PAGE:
vid eloquence, brilliancy, endless resource, and ready tact, give him great advantage.
There was a sort of exaggeration and coxcombry in his talk; but his lion-heart, and keen sense of the ludicrous, alike in himself as in others, redeem them.
I should not like to have my motives scrutinized as he would scrutinize them, for I prefer rather to disclose them myself than to be found out; but I was dissatisfied in parting from this remarkable man before having seen him more thoroughly.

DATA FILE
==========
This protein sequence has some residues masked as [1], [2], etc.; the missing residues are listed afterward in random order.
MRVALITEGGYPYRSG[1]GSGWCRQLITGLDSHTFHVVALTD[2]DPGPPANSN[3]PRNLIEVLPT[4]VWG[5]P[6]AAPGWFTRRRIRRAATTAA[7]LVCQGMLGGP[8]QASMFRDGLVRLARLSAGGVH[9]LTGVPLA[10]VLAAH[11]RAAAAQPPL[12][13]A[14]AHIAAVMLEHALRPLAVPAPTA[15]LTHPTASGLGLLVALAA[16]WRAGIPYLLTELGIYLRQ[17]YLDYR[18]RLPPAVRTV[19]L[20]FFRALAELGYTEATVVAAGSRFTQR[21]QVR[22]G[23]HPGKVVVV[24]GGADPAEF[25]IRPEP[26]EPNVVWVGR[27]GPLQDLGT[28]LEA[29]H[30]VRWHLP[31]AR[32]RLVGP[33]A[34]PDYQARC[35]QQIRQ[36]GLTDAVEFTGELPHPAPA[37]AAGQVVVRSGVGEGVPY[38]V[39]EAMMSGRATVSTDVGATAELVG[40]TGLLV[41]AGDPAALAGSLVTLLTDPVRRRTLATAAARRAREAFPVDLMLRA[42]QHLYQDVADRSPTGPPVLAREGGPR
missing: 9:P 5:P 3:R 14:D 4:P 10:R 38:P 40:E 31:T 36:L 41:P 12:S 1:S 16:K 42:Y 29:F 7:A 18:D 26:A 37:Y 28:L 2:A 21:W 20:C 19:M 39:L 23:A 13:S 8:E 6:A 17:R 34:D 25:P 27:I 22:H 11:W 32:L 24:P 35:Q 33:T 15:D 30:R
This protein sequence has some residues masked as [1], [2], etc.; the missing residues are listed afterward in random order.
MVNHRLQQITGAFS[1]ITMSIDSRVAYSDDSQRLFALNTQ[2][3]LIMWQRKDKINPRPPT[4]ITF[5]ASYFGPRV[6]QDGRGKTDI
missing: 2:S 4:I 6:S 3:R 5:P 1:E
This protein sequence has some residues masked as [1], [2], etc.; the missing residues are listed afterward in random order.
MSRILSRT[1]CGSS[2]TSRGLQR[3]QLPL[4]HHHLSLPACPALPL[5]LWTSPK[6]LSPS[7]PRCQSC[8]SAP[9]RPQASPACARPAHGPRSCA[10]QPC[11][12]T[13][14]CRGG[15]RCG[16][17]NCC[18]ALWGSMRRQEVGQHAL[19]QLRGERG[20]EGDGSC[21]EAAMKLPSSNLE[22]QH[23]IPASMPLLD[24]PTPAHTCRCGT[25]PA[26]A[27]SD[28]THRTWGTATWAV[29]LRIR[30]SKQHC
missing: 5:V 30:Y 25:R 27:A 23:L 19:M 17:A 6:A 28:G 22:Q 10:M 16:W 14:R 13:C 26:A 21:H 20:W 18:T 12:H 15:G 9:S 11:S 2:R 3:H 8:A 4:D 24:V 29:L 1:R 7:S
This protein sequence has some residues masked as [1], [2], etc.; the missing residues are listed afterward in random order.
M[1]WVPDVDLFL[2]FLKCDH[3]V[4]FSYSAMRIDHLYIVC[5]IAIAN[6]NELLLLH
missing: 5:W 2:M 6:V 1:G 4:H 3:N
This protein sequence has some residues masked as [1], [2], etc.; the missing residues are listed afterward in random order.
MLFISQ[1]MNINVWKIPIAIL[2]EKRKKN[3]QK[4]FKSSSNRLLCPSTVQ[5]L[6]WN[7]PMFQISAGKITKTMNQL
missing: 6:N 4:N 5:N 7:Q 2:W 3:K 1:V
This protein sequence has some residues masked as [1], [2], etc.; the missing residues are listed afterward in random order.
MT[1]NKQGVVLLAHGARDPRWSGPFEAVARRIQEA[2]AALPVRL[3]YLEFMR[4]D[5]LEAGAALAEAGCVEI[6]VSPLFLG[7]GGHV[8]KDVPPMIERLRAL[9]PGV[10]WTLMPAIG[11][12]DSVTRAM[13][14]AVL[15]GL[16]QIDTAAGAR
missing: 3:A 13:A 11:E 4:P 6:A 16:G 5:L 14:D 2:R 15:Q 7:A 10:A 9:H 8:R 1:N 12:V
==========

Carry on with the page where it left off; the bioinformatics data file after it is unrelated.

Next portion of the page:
Mr. Whipple addressed the meeting at length.
His presence is not imposing, though his face is intellectual.
It is difficult to look at him, for you cannot be taken prisoner by his eye, while, en revanche, he can look at you as long as he pleases; and, as usual, with one who can get the better of his auditors, he does not call out the best in them.
His gestures are remarkably fine, free, graceful, and expressive.
He has no natural advantages of voice,—for it is without compass, depth, sweetness,—a